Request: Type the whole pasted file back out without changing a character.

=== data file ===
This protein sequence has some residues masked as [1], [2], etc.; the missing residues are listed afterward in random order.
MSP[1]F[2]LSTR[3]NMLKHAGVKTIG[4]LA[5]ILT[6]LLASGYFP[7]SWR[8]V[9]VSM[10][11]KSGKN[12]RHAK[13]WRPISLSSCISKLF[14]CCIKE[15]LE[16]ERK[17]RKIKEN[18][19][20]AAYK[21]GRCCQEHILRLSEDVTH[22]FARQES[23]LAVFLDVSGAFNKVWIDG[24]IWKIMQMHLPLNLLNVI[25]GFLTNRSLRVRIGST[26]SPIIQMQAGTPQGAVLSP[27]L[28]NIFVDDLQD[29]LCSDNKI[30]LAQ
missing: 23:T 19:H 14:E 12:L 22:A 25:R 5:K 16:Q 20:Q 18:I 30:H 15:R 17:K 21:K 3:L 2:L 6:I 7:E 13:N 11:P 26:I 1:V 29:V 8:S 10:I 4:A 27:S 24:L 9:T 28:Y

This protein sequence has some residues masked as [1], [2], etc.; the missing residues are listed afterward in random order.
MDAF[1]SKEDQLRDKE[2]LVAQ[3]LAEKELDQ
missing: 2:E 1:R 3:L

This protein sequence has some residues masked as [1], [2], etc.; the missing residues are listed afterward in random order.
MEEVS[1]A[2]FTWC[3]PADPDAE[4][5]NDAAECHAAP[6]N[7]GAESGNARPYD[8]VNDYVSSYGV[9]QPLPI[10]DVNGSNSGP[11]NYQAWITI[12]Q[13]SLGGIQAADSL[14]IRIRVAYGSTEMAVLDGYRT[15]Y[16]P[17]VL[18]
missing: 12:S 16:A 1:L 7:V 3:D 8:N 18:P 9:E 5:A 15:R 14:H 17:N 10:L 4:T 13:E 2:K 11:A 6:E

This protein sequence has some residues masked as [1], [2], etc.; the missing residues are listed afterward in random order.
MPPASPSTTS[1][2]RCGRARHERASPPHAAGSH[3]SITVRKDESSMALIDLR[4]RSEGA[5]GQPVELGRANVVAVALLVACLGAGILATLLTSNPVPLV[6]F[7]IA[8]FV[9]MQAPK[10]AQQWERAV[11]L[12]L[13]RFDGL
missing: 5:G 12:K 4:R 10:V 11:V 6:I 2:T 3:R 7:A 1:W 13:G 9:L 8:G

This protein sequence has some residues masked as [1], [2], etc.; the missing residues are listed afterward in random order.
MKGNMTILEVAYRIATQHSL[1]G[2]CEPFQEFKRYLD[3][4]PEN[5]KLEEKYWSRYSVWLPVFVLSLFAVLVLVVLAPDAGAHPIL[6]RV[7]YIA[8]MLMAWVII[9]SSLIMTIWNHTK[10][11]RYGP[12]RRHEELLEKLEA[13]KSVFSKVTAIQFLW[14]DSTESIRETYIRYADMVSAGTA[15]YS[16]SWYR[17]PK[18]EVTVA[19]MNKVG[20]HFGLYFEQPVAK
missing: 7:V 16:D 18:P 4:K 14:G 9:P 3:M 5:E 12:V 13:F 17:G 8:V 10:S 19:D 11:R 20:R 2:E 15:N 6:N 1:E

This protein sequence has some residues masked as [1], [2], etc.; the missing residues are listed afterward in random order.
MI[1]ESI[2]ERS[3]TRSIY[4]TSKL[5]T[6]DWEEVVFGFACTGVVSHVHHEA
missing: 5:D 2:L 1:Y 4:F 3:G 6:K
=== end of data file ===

This protein sequence has some residues masked as [1], [2], etc.; the missing residues are listed afterward in random order.
MSP[1]F[2]LSTR[3]NMLKHAGVKTIG[4]LA[5]ILT[6]LLASGYFP[7]SWR[8]V[9]VSM[10][11]KSGKN[12]RHAK[13]WRPISLSSCISKLF[14]CCIKE[15]LE[16]ERK[17]RKIKEN[18][19][20]AAYK[21]GRCCQEHILRLSEDVTH[22]FARQES[23]LAVFLDVSGAFNKVWIDG[24]IWKIMQMHLPLNLLNVI[25]GFLTNRSLRVRIGST[26]SPIIQMQAGTPQGAVLSP[27]L[28]NIFVDDLQD[29]LCSDNKI[30]LAQ
missing: 23:T 19:H 14:E 12:L 22:A 25:R 5:K 16:Q 20:Q 18:I 30:H 15:R 17:K 21:K 3:L 2:L 6:I 7:E 13:N 11:P 26:I 1:V 29:V 8:S 10:I 4:A 27:S 24:L 9:T 28:Y

This protein sequence has some residues masked as [1], [2], etc.; the missing residues are listed afterward in random order.
MDAF[1]SKEDQLRDKE[2]LVAQ[3]LAEKELDQ
missing: 2:E 1:R 3:L

This protein sequence has some residues masked as [1], [2], etc.; the missing residues are listed afterward in random order.
MEEVS[1]A[2]FTWC[3]PADPDAE[4][5]NDAAECHAAP[6]N[7]GAESGNARPYD[8]VNDYVSSYGV[9]QPLPI[10]DVNGSNSGP[11]NYQAWITI[12]Q[13]SLGGIQAADSL[14]IRIRVAYGSTEMAVLDGYRT[15]Y[16]P[17]VL[18]
missing: 12:S 16:A 1:L 7:V 3:D 8:N 18:P 9:E 5:A 15:R 14:H 17:N 10:L 4:T 13:E 2:K 11:A 6:E

This protein sequence has some residues masked as [1], [2], etc.; the missing residues are listed afterward in random order.
MPPASPSTTS[1][2]RCGRARHERASPPHAAGSH[3]SITVRKDESSMALIDLR[4]RSEGA[5]GQPVELGRANVVAVALLVACLGAGILATLLTSNPVPLV[6]F[7]IA[8]FV[9]MQAPK[10]AQQWERAV[11]L[12]L[13]RFDGL
missing: 5:G 12:K 4:R 10:V 11:V 6:I 2:T 3:R 7:A 1:W 13:G 9:L 8:G

This protein sequence has some residues masked as [1], [2], etc.; the missing residues are listed afterward in random order.
MKGNMTILEVAYRIATQHSL[1]G[2]CEPFQEFKRYLD[3][4]PEN[5]KLEEKYWSRYSVWLPVFVLSLFAVLVLVVLAPDAGAHPIL[6]RV[7]YIA[8]MLMAWVII[9]SSLIMTIWNHTK[10][11]RYGP[12]RRHEELLEKLEA[13]KSVFSKVTAIQFLW[14]DSTESIRETYIRYADMVSAGTA[15]YS[16]SWYR[17]PK[18]EVTVA[19]MNKVG[20]HFGLYFEQPVAK
missing: 7:V 16:D 18:P 4:K 14:G 9:P 3:M 5:E 12:V 13:F 17:G 8:V 10:S 19:D 11:R 20:R 2:E 15:N 6:N 1:E

This protein sequence has some residues masked as [1], [2], etc.; the missing residues are listed afterward in random order.
MI[1]ESI[2]ERS[3]TRSIY[4]TSKL[5]T[6]DWEEVVFGFACTGVVSHVHHEA
missing: 5:D 2:L 1:Y 4:F 3:G 6:K